UHealth - University of Miami Health System

Peter Buchwald

General Information

Peter  Buchwald


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  • English


  • Associate Professor
  • Director, Drug Discovery

Research Interests

Current research within our drug discovery program at the Diabetes Research Institute (DRI) is mainly focused on immune-modulatory therapies intended to prevent or reverse type 1 (insulin-dependent or juvenile-onset) diabetes (T1D) or to benefit islet cell transplant recipients. Even with well-managed insulin therapy, chronic and degenerative complications still occur in a considerable fraction of T1D patients. In the meantime, all existing therapeutic agents tested in large-scale human clinical trials have failed to stop the progressive decline of the function of the insulin-producing pancreatic β-cells in T1D patients. Hence, there is a considerable therapeutic need for safe and effective immune interventions that could prevent or reverse T1D without causing unacceptable side effects. Research in our group is focused on several different strategies, including (i) identification of small-molecule modulators for costimulatory protein-protein interactions within the TNF superfamily (such as CD40-CD154), (ii) targeting of Smad7 on the TGF-β pathway using an antisense oligonucleotide approach, and (iii) quantification and modeling of glucose-stimulated insulin secretion and islet function in general.

(i) TNF superfamily receptor-ligand interactions such as CD40-CD40L or OX40-OX40L are promising therapeutic targets for immune modulation. However, while the blocking of such protein–protein interactions (PPIs) is relatively easy with antibodies, it is particularly challenging with traditional drug-like small molecules. We have identified the first published small-molecules that inhibit the CD40-CD40L PPI, and, more recently, also the first small-molecule modulators of the OX40-OX40L interaction. Ongoing work is focused on developing novel, more specific, and more drug-like compounds that can serve as lead candidates to develop clinically useful therapeutics.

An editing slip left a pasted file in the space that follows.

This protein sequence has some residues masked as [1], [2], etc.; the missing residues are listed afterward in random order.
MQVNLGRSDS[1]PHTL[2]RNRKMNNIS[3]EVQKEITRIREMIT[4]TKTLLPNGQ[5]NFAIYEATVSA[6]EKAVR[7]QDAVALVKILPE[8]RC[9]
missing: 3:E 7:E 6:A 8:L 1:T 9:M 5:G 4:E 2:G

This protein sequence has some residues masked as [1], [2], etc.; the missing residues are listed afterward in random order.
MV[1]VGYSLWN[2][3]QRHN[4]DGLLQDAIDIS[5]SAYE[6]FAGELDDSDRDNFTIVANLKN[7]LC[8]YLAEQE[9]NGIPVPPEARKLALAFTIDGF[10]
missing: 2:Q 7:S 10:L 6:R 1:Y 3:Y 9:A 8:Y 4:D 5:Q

(ii) Smad7 is a negative feedback regulator of the TGF-β pathway and a novel therapeutic target in autoimmune diseases. We have obtained very promising results targeting this pathway using an antisense approach. In the stringent model of reversal of hyperglycemia in NOD mice, where treatment is started only following onset of hyperglycemia (when 80-90% of the β cell mass is already lost), Smad7 AS treatment reversed hyperglycemia in more than half of treated animals, and this reversal persisted long-term even after treatment was stopped.
(iii) A major obstacle of current islet transplant-related clinical and research projects is the lack of reliable, reproducible, and cross-platform standardizable methods to assess islet mass and islet function. To improve this situation, we are working on the implementation of a fully automated digital image analysis (DIA) islet mass (IEQ) counting method that can met cGMP requirements as well as on the extension of our computational insulin secretion model calibrated via dynamic glucose-stimulated insulin release (GSIR) perifusion assays of free and encapsulated islets.


AAAS Fellow


1997 Ph.D.
University of Florida
1986 B.S.
"Babes-Bolyai" University